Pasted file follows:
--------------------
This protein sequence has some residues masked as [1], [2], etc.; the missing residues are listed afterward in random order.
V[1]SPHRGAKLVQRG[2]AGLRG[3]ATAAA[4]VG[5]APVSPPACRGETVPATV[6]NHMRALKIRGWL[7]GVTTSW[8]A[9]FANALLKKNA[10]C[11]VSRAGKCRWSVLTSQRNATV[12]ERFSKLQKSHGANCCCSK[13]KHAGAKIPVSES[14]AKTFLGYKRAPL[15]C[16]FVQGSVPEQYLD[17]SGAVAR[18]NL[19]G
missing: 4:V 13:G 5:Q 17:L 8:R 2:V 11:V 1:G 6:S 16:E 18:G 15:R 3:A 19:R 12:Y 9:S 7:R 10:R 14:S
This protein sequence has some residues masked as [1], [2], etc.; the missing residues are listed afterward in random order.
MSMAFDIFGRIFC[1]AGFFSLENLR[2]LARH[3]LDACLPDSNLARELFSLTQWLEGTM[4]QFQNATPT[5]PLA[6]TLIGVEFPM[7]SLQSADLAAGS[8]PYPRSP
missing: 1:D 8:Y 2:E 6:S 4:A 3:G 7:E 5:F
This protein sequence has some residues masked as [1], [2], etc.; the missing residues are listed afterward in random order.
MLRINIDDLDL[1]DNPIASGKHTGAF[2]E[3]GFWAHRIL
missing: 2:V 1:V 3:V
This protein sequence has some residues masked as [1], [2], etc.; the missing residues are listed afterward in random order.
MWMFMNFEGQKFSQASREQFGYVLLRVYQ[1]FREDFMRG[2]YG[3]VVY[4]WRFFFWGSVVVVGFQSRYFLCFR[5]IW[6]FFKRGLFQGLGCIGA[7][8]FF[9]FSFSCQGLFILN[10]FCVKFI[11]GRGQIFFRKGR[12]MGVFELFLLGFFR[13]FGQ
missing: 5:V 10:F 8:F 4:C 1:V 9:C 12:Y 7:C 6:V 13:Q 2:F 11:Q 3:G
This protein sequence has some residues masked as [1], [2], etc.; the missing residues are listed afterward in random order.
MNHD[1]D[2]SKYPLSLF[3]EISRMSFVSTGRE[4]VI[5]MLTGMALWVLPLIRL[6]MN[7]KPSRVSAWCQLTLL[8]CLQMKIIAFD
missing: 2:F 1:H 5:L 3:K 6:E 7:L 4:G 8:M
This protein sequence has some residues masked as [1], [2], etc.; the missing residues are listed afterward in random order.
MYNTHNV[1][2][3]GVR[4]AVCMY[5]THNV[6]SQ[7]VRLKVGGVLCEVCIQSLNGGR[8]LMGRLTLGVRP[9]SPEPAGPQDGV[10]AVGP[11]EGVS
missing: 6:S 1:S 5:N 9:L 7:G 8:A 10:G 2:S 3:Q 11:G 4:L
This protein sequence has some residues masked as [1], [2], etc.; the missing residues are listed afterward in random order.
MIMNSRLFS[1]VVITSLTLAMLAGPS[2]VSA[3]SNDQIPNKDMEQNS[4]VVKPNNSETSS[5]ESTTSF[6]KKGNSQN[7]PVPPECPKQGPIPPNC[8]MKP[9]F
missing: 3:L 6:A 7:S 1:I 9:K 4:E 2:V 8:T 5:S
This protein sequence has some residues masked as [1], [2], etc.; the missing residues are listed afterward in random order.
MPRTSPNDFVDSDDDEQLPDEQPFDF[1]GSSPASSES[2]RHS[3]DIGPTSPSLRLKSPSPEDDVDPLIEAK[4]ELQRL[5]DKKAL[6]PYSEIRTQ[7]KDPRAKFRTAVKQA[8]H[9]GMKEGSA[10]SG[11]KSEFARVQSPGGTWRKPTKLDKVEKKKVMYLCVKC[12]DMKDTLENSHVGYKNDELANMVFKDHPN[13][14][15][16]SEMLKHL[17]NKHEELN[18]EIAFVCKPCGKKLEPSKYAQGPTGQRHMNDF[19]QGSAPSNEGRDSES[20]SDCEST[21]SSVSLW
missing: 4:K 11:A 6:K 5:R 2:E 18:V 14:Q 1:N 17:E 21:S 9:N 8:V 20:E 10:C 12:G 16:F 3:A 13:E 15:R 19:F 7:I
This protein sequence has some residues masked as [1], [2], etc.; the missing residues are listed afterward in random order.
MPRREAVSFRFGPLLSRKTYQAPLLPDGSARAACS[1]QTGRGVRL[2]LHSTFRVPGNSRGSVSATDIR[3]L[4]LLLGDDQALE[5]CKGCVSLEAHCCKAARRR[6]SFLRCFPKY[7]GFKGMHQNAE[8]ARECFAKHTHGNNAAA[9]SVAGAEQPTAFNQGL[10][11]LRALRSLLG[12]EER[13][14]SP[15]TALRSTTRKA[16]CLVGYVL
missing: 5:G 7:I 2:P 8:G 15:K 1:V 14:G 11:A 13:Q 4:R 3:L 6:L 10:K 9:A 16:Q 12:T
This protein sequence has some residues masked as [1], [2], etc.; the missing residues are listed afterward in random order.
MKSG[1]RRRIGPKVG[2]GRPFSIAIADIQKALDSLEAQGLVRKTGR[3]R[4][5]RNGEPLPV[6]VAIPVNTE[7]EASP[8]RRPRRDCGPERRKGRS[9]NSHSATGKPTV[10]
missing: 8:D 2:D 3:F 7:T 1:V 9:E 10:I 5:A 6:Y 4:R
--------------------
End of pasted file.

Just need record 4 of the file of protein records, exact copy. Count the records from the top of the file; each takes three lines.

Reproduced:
This protein sequence has some residues masked as [1], [2], etc.; the missing residues are listed afterward in random order.
MWMFMNFEGQKFSQASREQFGYVLLRVYQ[1]FREDFMRG[2]YG[3]VVY[4]WRFFFWGSVVVVGFQSRYFLCFR[5]IW[6]FFKRGLFQGLGCIGA[7][8]FF[9]FSFSCQGLFILN[10]FCVKFI[11]GRGQIFFRKGR[12]MGVFELFLLGFFR[13]FGQ
missing: 5:V 10:F 8:F 4:C 1:V 9:C 12:Y 7:C 6:V 13:Q 2:F 11:Q 3:G